• "I think there are too many pages of rules, too many codes to learn, and the volunteer peer review doesn't always work. It is unlikely that I will continue to contribute to Wikipedia. It's simply not worth the hassle."
  • "I found it not comfortable to write in a lot of codes. And it is not easy to adjust to the right format. Considering I needed to write a lot, my interested to make this page better is not high. So eventually I just added some sentences and gave up."
  • "I found the Wikipedia editing experience to be a little frustrating, to be honest. The user interface of the Wikipedia page isn't exactly intuitive for people not used to dealing with writing code, which I think makes the whole process a bit exclusive... I ran into some problems when I tried to cite information because as there were no previous references, there was no reference section. Instead of creating the section automatically when I added a citation, it gave me an incomprehensible error, and had it not been for Michelle's help, I wouldn't have been able to figure out that I need to create a space for citations before inserting one. I don't think I will continue to edit more articles unless I find egregious errors, or need to create a page from scratch at some point. I found the process too technical and cumbersome."
  • "The main challenges I found when editing was getting used to the editing system: the look and feel of the webpage didn't seem very intuitive. Also, if I hadn't had the training during class, I would have had a hard time creating my user and figuring out the rule and policies. It doesn't look like a user-friendly system, though it is a very popular and has many users across the globe."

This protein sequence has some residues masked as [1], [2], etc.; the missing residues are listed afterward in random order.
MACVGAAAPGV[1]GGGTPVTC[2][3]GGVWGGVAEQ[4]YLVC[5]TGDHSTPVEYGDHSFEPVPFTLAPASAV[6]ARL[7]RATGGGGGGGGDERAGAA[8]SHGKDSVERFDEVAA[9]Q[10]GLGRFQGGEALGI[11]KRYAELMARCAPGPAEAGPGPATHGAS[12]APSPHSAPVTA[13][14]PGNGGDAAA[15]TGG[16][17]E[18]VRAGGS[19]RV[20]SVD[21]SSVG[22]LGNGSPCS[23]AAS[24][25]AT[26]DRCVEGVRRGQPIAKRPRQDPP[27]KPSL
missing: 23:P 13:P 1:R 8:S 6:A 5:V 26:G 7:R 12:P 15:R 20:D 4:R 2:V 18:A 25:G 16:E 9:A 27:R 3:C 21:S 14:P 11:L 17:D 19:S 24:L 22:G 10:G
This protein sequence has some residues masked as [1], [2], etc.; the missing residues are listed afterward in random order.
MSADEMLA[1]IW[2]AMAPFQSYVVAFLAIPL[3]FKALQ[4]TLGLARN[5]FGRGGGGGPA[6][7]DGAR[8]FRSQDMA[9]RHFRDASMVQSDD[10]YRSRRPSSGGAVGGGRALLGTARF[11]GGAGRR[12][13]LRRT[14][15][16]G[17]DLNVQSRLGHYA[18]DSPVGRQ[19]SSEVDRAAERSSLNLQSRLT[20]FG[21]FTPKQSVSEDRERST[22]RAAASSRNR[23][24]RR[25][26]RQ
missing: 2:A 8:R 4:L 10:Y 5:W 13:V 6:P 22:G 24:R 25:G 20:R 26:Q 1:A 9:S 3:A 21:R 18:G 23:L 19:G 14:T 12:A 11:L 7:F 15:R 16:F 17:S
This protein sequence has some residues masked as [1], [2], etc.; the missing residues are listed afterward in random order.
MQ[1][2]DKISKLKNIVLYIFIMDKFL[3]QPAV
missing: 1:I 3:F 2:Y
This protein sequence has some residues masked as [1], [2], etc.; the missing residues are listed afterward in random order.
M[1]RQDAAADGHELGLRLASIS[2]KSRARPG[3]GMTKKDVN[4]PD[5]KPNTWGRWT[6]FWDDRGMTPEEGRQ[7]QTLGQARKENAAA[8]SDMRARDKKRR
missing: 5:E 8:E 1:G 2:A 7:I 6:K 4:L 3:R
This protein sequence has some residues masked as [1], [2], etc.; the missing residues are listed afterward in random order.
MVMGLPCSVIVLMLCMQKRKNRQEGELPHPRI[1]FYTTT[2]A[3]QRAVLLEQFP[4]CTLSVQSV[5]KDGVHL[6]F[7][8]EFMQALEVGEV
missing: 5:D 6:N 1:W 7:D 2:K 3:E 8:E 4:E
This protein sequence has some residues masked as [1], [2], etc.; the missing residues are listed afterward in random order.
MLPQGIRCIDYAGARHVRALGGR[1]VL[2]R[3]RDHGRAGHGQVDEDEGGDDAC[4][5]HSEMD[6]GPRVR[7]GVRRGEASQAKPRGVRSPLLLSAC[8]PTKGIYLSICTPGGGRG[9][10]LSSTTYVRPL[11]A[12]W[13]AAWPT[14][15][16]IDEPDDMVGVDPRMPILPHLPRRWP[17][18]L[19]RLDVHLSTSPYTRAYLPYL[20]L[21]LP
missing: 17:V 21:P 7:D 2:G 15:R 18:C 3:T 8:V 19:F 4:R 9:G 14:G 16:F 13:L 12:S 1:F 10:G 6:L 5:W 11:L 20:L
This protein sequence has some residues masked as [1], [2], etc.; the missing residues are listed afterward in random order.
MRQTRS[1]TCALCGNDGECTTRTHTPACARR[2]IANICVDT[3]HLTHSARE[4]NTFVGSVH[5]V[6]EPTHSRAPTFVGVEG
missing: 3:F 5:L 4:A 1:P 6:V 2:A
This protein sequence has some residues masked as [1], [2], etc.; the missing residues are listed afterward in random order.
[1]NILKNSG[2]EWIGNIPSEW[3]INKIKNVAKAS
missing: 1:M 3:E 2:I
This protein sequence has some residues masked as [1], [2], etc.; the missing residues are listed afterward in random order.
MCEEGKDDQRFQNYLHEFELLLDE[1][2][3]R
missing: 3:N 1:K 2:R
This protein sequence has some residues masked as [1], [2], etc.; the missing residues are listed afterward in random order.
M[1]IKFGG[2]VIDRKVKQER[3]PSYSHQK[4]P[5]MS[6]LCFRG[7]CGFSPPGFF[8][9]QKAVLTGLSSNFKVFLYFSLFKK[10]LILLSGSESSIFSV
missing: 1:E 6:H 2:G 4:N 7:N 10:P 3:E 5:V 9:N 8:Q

• "Especially as a first wikipedian editor, I was afraid “to do it wrong” so I preferred to do little and right than the contrary. I was glad Michelle took the time to explain to us step by step in class how to do the editing as I did not find the exercise user friendly/intuitive at all. I have to admit I would not have done it on my own and will probably not do it again unless there is a subject on which I believe I am the best to write about. In fact, I think it is time consuming and I do not feel I have a lot of added value for editing a page."
  • "My experience of contributing content to the Wikipedia website was much laborious than I expected. First of all, the fact that a lengthy tutorial is needed to understand the structure of how Wikipedia functions and then following the steps that are needed to create an account are likely to produce a high opt-out rate of people who quickly begin to lose interest. Once I created my account I found that the way the dashboard is structured makes it difficult to navigate through the things you are looking to accomplish. It is not clear what are the steps that are needed to edit or create Wikipedia articles."


Article banners

To mark each article the subject of a student project, add the following code at the top of the talk page for each article: {{ WAP assignment | course = Wikipedia:United States Education Program/Courses/New Media and Development (Anne Nelson) | university = Columbia University | term = 2011 Q3 | project = WikiProject International development }} That will result in the following banner (and make the articles easy to track):

  1. ^ School of International and Public Affairs, Columbia University. "Courses".